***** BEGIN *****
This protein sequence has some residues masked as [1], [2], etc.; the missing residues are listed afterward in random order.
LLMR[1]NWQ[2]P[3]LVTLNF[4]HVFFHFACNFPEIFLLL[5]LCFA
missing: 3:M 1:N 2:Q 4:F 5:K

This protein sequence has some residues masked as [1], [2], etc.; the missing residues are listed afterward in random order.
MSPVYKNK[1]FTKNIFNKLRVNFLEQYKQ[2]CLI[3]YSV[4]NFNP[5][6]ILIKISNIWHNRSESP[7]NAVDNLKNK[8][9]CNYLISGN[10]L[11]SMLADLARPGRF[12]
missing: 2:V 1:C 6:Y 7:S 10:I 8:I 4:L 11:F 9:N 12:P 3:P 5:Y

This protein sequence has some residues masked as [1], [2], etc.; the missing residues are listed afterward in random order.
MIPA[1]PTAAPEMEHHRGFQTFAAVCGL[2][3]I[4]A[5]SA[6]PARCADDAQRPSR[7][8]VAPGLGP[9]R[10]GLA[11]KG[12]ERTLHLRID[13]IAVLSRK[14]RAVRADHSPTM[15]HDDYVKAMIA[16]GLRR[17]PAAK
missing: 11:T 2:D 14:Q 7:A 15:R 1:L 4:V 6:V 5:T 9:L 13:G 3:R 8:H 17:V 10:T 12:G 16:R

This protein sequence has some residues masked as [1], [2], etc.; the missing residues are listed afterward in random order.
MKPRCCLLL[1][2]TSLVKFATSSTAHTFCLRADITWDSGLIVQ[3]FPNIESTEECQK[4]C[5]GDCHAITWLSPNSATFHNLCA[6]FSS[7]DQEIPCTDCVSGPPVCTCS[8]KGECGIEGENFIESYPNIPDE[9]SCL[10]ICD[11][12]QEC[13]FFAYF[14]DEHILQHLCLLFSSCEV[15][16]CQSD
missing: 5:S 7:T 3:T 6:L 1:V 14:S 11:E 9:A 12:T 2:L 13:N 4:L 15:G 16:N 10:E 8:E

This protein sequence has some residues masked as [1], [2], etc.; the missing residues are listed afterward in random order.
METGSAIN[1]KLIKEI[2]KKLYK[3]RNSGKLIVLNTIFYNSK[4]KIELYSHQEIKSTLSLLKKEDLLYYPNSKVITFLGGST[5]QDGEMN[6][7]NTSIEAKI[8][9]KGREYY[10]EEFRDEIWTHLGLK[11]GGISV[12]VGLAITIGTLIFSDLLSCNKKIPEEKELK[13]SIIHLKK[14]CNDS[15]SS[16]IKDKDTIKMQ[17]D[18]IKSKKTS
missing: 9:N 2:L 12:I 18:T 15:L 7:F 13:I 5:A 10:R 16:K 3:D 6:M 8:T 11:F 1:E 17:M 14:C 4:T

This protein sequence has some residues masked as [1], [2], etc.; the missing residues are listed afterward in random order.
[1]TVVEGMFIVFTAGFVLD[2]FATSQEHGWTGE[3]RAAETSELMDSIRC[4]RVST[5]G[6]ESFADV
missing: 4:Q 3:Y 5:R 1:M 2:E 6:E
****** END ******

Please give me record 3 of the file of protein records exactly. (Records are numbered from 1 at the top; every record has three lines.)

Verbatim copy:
This protein sequence has some residues masked as [1], [2], etc.; the missing residues are listed afterward in random order.
MIPA[1]PTAAPEMEHHRGFQTFAAVCGL[2][3]I[4]A[5]SA[6]PARCADDAQRPSR[7][8]VAPGLGP[9]R[10]GLA[11]KG[12]ERTLHLRID[13]IAVLSRK[14]RAVRADHSPTM[15]HDDYVKAMIA[16]GLRR[17]PAAK
missing: 11:T 2:D 14:Q 7:A 15:R 1:L 4:V 6:V 5:T 9:L 13:G 3:R 8:H 17:V 10:T 12:G 16:R